The Bangko Sentral ng Pilipinas (BSP) has long time kept its interest rate at a surprisingly low 3% over the years. However, the recent turnout of events has forced the monetary authorities to increase the said rate to a higher rate in a short span of time. As of today, 29 September 2018, it stands at 4.5%.
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So, why should we be concerned about BSP increasing its interest rate? Simple. It affects everyone. While you’re about to buy a kilo of rice to cook for dinner, ask yourself: How much does a kilo of rice cost? How much was it a week, a month or even a year ago? You will be surprised by the answers. Why? You can hardly notice the price increase.
The primary objective of the BSP is price stability and in order to monitor and keep its promise, it keeps a close eye on the country’s inflation rate. While the inflation rate is not the main indicator of a progressive economic activity, it serves as a make or break deal of a country. The government, market investors, specialists and even the general public are monitoring it because it concerns everyone, directly or indirectly. The effects, however, are felt on a different stage or level.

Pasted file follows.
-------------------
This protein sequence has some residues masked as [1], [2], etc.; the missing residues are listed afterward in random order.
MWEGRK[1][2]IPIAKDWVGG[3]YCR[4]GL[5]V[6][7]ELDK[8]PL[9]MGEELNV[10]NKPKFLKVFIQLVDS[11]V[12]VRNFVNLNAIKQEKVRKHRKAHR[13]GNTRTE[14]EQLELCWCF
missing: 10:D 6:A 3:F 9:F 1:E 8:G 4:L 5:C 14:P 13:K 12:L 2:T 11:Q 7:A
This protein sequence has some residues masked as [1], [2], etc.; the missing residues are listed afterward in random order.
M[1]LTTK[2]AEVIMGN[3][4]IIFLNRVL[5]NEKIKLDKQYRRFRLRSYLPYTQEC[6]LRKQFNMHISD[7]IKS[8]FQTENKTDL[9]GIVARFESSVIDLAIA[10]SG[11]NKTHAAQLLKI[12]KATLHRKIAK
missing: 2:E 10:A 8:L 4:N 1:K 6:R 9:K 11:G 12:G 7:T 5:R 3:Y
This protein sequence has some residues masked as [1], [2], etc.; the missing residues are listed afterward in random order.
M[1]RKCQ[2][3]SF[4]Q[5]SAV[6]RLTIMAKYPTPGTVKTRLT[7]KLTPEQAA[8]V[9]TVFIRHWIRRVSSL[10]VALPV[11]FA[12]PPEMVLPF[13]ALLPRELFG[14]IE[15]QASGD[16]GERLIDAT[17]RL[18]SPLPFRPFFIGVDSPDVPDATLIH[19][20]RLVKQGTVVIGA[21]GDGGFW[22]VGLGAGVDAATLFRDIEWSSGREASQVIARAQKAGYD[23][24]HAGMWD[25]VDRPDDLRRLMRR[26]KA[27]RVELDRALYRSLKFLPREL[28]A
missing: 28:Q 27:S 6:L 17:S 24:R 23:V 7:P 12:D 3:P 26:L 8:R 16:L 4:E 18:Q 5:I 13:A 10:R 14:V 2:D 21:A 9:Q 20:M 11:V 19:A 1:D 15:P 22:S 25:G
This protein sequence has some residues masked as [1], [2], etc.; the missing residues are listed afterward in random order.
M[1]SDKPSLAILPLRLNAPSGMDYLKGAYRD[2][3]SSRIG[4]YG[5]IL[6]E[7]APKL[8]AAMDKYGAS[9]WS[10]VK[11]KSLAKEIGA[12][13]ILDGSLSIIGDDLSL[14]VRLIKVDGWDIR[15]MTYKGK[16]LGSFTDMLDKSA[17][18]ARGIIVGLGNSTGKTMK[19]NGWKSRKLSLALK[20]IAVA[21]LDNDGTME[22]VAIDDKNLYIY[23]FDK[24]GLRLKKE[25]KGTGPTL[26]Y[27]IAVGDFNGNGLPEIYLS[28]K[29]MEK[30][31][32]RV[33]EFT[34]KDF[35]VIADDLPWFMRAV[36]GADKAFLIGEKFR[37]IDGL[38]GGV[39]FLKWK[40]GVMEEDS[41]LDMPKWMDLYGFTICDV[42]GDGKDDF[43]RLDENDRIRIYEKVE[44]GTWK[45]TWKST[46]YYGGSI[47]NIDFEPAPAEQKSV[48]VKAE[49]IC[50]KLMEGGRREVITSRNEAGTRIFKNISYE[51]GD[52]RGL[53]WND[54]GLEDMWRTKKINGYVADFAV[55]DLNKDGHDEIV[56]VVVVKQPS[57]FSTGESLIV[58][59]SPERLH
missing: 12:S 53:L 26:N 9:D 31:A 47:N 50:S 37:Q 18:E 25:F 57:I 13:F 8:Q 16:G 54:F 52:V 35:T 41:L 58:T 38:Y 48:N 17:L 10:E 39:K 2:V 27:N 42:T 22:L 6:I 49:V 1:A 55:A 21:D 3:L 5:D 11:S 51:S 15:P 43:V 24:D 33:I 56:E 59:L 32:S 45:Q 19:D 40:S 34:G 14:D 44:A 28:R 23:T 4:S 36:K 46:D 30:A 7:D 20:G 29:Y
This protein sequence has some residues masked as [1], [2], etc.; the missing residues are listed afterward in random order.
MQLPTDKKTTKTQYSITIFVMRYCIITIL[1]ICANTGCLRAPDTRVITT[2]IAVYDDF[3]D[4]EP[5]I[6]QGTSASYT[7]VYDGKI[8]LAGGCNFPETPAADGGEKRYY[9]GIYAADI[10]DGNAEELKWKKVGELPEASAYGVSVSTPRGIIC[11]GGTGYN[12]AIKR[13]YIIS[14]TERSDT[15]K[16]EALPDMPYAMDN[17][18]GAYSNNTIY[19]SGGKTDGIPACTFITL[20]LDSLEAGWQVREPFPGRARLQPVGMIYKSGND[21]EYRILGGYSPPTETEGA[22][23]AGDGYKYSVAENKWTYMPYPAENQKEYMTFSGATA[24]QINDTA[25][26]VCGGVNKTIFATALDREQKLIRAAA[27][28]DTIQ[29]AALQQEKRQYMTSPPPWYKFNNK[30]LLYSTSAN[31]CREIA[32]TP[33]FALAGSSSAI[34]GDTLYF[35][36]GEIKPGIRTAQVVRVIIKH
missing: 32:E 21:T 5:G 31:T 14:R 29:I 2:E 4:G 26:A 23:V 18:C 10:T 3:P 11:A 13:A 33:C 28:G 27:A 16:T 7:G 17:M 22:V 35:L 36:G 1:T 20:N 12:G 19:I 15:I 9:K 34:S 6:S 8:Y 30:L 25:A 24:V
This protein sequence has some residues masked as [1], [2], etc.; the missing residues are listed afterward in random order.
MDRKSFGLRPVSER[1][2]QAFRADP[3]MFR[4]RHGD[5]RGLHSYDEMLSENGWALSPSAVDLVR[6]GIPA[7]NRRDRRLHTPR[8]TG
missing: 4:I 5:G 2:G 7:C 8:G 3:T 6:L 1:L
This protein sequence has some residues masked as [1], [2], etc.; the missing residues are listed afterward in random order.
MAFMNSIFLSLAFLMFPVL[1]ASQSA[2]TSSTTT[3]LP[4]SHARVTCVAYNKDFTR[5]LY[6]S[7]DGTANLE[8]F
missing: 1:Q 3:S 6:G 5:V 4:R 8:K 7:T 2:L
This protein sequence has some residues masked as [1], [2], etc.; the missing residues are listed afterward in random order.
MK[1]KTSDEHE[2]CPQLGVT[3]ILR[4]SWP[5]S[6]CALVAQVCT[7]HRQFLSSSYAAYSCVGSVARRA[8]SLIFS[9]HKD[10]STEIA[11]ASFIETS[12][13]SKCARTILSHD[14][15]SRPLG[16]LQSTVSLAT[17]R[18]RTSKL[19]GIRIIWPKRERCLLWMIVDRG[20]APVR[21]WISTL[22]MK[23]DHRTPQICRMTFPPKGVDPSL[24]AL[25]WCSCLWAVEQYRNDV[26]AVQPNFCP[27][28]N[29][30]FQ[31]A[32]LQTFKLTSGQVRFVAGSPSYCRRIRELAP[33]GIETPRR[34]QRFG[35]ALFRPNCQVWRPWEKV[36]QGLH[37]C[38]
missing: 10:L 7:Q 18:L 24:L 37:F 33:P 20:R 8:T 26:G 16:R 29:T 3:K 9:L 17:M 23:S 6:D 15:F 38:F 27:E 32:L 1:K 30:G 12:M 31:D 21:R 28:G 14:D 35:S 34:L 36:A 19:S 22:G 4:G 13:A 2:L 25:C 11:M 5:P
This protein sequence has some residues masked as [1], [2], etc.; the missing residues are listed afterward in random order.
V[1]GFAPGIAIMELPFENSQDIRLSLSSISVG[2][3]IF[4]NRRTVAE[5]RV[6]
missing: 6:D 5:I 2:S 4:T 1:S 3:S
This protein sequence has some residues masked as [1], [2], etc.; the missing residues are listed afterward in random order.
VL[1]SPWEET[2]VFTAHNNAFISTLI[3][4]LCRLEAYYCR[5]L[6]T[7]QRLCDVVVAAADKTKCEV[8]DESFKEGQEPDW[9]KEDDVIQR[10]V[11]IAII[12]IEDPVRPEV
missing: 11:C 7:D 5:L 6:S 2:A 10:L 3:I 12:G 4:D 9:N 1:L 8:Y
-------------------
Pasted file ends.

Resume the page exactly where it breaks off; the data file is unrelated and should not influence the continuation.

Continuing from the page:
I’m pretty sure we’re all expecting the inflation rate to go beyond its normal range due to numerous economic factors. The alarming release of the third quarter status of the inflation rate stood at 6.4%. Monetary authorities went on a meeting on 27 September in order to address inflationary concerns. It was expected that the BSP would increase the interest rate by 50 basis points.
For 2018, the interest rate of the BSP started at 3% but on May, it increased by 25 basis points as well as on June. By August, it decided to double its increase to 50 basis points which is quite aggressive since we just started to increase the interest rates this year and more recently, it increased to another 50 basis points. If the inflation rate is still unchanged, it will continue to hike its rates.
As mentioned above, the BSP, for a very long time, has not adjusted its interest rates so the question now will certainly boil to its effectiveness. While other contractionary measures can be used to control the economy’s money supply, the BSP is still yet to determine its effectiveness and degree of impact. We’re at the third quarter of the year and we are yet again to assess the economic fundamentals. Will we reach our inflation target for this year? Will the Philippines be one of the fastest growing economies in Southeast Asia? The answers to these questions are still at large. The best thing we can hope for is that the monetary policy taken by the BSP will be effective enough to give us a positive figures at the end of the year.